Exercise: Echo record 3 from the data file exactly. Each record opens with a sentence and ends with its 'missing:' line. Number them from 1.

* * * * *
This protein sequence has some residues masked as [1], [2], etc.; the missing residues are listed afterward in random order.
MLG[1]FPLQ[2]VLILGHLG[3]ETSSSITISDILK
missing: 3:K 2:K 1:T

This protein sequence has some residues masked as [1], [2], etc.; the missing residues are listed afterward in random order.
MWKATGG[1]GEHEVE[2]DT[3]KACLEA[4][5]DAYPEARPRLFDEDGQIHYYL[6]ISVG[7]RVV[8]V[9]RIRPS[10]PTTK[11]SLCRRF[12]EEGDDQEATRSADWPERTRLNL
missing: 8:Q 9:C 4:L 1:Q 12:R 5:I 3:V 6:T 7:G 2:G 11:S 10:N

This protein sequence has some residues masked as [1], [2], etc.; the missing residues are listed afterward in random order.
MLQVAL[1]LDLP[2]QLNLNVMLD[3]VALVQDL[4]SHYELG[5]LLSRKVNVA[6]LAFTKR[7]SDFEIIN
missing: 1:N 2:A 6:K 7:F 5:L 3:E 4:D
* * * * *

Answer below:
This protein sequence has some residues masked as [1], [2], etc.; the missing residues are listed afterward in random order.
MLQVAL[1]LDLP[2]QLNLNVMLD[3]VALVQDL[4]SHYELG[5]LLSRKVNVA[6]LAFTKR[7]SDFEIIN
missing: 1:N 2:A 6:K 7:F 5:L 3:E 4:D